Chillin’ with Adam with Emma McIntosh and Special Guest: John Wayne
Soon after moving to Glendale, California, young Marion Mitchell Morrison learned the notorious lawman Wyatt Earp lived somewhere in the neighborhood. The curious ten-year-old, mesmerized by Earp’s notoriety and fascinated with cowboys in general, summoned the courage to knock on Earp’s door.
“What do you want, boy?” scowled the legendary gunslinger, glaring down at the pest on his stoop.
The boy who befriended Earp and coaxed out of him every last tale he was willing to tell, grew up to be John Wayne.
After an injury ended Wayne’s short-lived high school football career, he was hired as a gopher at a movie studio. The day Wyatt Earp walked onto the set, seventeen-year-old Morrison, asked Earp whether he remembered him from the old neighborhood. Earp admitted there was something familiar about the boy and according to John, they kind of just picked up from there. Earp seemed pleased to see the boy again after all those years.
Earp was a regular presence on the set, albeit in no official capacity. He simply hung out in the event someone might ask his advice. We learned from our visit with Earp that his greatest hope was to find someone willing to make a film about his life story. Sadly, that was not to be. Not in his lifetime and not based on fact. The movie, Tombstone (1993) starring Kurt Russell as Wyatt Earp and Val Kilmer as Doc Holliday, focused on Earp’s years as a lawman in Tombstone, Arizona. The movie, based on legend rather than fact, glorified the violent behavior that came to be Earp’s greatest regret. Though Tombstone depicted Earp as a hero, he claimed to be anything but a hero. “I played God in other people’s lives.”
The gunfight at O.K. Corral ultimately resulted in an attempt against Earp’s older brother, Virgil’s life that left Virgil without the use of an arm; and three months later, in the murder of their younger brother Morgan. Earp’s life story has not been told to this day. “At least, not the way I wanted it to,” said Earp.
Once Wayne and Earp resumed their albeit, emotionally distant friendship, Wayne said he figured that if he stayed close to Earp since he was there every day, Earp would eventually loosen up. “I would get him coffee,” said Wayne and every now and then Earp would tell a story.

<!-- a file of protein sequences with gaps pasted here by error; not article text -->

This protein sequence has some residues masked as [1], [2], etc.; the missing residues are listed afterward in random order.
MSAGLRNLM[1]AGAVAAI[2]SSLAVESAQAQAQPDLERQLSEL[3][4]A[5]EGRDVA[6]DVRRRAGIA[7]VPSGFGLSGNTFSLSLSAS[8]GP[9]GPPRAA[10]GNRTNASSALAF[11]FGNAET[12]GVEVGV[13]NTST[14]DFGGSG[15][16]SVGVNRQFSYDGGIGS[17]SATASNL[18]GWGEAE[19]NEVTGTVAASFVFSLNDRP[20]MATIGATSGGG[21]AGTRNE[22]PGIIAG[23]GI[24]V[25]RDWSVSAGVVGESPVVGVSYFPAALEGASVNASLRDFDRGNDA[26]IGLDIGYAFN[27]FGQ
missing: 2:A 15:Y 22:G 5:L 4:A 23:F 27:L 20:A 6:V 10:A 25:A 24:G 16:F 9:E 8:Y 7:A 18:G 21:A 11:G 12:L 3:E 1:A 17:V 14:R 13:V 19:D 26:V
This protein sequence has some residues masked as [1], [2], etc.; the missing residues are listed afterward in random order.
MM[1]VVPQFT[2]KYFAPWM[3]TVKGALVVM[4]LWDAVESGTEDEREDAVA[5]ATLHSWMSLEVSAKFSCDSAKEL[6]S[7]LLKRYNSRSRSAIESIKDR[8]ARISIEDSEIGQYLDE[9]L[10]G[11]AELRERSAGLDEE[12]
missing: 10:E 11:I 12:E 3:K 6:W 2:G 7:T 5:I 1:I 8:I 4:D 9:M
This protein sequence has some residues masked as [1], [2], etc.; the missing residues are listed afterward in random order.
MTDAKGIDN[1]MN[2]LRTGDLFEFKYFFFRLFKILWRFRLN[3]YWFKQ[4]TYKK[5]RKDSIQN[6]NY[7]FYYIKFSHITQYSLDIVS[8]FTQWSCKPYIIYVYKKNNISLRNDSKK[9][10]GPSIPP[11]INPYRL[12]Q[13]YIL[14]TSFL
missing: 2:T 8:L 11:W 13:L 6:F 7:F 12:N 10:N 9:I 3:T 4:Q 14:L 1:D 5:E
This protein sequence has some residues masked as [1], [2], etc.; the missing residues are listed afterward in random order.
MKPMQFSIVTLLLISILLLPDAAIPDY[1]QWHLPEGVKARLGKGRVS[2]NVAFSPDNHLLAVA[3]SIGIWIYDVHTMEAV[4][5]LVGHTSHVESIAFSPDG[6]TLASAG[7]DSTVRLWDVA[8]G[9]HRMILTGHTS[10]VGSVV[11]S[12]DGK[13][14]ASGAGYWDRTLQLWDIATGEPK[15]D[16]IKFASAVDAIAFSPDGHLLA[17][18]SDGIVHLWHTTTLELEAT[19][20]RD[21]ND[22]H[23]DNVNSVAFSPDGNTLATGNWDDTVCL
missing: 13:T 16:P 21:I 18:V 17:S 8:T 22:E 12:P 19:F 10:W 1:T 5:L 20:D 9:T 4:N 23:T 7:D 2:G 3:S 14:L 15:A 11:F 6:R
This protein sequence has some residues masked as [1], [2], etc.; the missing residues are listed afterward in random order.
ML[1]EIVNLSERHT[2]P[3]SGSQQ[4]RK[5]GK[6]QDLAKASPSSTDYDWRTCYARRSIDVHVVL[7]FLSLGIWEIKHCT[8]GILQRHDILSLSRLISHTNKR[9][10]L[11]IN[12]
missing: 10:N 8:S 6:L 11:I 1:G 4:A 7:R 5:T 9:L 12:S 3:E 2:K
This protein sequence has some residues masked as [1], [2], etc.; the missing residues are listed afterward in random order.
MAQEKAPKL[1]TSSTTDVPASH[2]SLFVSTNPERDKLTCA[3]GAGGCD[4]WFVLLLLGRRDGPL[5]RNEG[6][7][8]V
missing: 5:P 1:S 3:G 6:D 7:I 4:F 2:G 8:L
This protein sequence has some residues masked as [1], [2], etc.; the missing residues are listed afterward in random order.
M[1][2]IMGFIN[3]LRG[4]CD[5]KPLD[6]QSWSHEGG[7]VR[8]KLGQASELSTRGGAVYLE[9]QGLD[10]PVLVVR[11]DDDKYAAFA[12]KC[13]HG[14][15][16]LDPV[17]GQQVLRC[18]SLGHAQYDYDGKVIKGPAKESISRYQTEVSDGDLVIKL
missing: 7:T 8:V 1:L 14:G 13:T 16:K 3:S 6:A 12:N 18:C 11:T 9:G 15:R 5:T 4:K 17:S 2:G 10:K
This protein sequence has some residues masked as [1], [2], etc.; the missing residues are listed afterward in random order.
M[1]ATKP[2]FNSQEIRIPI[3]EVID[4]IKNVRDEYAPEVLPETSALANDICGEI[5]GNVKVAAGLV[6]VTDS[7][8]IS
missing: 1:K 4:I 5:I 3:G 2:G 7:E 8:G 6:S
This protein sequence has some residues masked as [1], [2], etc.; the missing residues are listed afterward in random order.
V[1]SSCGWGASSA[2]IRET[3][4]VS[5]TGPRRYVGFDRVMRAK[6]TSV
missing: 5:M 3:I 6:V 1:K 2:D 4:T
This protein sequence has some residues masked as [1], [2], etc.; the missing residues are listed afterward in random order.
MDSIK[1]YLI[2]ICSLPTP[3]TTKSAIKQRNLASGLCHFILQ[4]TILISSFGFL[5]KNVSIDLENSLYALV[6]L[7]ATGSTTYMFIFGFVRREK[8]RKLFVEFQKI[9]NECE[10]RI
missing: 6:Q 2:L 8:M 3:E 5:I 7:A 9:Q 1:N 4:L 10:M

“I had a really clear insight of how he was and how things were in those days; and the flare that people had in those days. Eventually in my line of work I used that information he gave me and I kind of made it my own. It’s like I absorbed it and in my mind, when I acted, I was pretending to be Wyatt Earp. That was what I was doing. I was pretending to be this person. I was ‘acting’ like him. That’s how I created the “John Wayne” character.”
Wayne said he’s very grateful that he got to spend time getting to know Wyatt Earp. Without Earp, he wouldn’t have been the actor that he was. The entire time young Wayne worked at the movie studios as a gopher, he said to himself, “I’m going to be a star,” sending that thought out constantly, convinced he would slowly move up the ladder to stardom and that his having landed a job as a gopher on a movie set was no accident. Fetching coffee and moving props was a way to learn from other actors by observation.
Wayne said his whole life he wanted to prove to himself that he could be successful and could achieve financial stability. “I did that by manifesting. By keeping in mind that I’m already a celebrity; that I’m just growing into it still.”
The more he felt comfortable with the idea of stardom over time, the more he started feeling it. He said, “I spent every day surrounded by these incredible actors and I picked up on their energy.”
Another way to say the same thing is John Wayne picked up on the frequency of ‘Being a Star.’ According to Einstein, everything is frequency. Manifesting is simply a matter of dialing into the frequency of what you want.
“Everything is energy and that’s all there is to it. Match the frequency of the reality you want and you cannot help but get that reality. It can be no other way. This is not philosophy. This is physics.” – Albert Einstein
Eventually, Marion Mitchell Morrison made his way up the ladder from gopher to stunt man to extra to John Wayne. “If you go through life thinking, ‘I don’t know,’” he said, “life doesn’t know either. The Universe doesn’t know what you want. Having a goal, having a purpose, having an experience in your mind to grow toward, will always shape your future, your life, and your end result. I knew that, in some way. I knew I could achieve being recognized. I knew I could achieve feeling good about something I loved doing. I didn’t want to do just anything to survive. I wanted to do something that really spoke to me.
Trust me, being an actor was not my first choice. I wanted to become a lawyer. That was my first idea, but that didn’t work out financially. Being surrounded by those actors made me really understand why the footfall career didn’t work out. Why the lawyer thing didn’t work out. It made me understand that, ‘Oh, yeah, this is what I want to do.’ It made it very clear that I had been put down here for a reason. Once I got that in my heart, I understood that I wanted to reach the top. I wanted to be known for this (acting) and I wanted to be stable with it. I wanted to have a family and I wanted to be financially stable and be able to do what I love doing. It took me a very long time. I didn’t get the recognition (from the movie industry) that I wanted until right before my death.”
We are delighted to share this visit with John Wayne, American actor, filmmaker and hero:
Next up with Alison Ailfinn Allan: Florence Nightingale; and next up with Emma McIntosh: Marilyn Monroe.
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